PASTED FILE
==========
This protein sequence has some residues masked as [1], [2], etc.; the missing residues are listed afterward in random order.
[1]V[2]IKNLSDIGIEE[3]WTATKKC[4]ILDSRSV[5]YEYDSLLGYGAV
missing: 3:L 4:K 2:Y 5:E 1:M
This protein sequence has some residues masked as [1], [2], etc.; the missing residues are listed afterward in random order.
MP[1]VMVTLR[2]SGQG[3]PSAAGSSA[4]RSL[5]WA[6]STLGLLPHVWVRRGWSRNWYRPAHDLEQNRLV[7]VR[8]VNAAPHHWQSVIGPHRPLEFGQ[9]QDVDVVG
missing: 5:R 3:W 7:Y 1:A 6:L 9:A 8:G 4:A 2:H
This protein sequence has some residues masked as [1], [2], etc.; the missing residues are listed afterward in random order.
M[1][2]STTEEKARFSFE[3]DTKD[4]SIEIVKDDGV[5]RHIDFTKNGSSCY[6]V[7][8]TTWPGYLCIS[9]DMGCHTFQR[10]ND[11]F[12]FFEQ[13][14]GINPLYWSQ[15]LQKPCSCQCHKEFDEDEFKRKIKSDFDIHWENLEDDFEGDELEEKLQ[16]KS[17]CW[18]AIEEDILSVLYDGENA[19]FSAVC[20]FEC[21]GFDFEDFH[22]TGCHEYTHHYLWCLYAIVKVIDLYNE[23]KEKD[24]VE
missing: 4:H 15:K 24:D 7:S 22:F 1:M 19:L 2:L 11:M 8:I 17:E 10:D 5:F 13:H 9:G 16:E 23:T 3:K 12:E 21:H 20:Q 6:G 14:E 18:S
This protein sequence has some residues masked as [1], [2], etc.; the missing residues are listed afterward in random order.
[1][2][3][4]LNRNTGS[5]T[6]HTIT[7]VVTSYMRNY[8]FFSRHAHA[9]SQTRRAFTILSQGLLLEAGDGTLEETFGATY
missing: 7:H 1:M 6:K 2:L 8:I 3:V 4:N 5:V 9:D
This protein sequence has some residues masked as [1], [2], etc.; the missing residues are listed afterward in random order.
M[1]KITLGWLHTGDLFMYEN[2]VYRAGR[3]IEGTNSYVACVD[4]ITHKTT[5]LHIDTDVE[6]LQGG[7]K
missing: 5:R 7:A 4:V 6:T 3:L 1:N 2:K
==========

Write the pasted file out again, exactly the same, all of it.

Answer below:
This protein sequence has some residues masked as [1], [2], etc.; the missing residues are listed afterward in random order.
[1]V[2]IKNLSDIGIEE[3]WTATKKC[4]ILDSRSV[5]YEYDSLLGYGAV
missing: 3:L 4:K 2:Y 5:E 1:M
This protein sequence has some residues masked as [1], [2], etc.; the missing residues are listed afterward in random order.
MP[1]VMVTLR[2]SGQG[3]PSAAGSSA[4]RSL[5]WA[6]STLGLLPHVWVRRGWSRNWYRPAHDLEQNRLV[7]VR[8]VNAAPHHWQSVIGPHRPLEFGQ[9]QDVDVVG
missing: 5:R 3:W 7:Y 1:A 6:L 9:A 8:G 4:A 2:H
This protein sequence has some residues masked as [1], [2], etc.; the missing residues are listed afterward in random order.
M[1][2]STTEEKARFSFE[3]DTKD[4]SIEIVKDDGV[5]RHIDFTKNGSSCY[6]V[7][8]TTWPGYLCIS[9]DMGCHTFQR[10]ND[11]F[12]FFEQ[13][14]GINPLYWSQ[15]LQKPCSCQCHKEFDEDEFKRKIKSDFDIHWENLEDDFEGDELEEKLQ[16]KS[17]CW[18]AIEEDILSVLYDGENA[19]FSAVC[20]FEC[21]GFDFEDFH[22]TGCHEYTHHYLWCLYAIVKVIDLYNE[23]KEKD[24]VE
missing: 4:H 15:K 24:D 7:S 22:F 1:M 19:L 2:L 11:M 8:I 17:E 10:D 5:F 13:H 9:G 16:E 23:T 3:K 12:E 21:H 20:Q 6:G 14:E 18:S
This protein sequence has some residues masked as [1], [2], etc.; the missing residues are listed afterward in random order.
[1][2][3][4]LNRNTGS[5]T[6]HTIT[7]VVTSYMRNY[8]FFSRHAHA[9]SQTRRAFTILSQGLLLEAGDGTLEETFGATY
missing: 7:H 1:M 6:K 2:L 8:I 3:V 4:N 5:V 9:D
This protein sequence has some residues masked as [1], [2], etc.; the missing residues are listed afterward in random order.
M[1]KITLGWLHTGDLFMYEN[2]VYRAGR[3]IEGTNSYVACVD[4]ITHKTT[5]LHIDTDVE[6]LQGG[7]K
missing: 5:R 7:A 4:V 6:T 3:L 1:N 2:K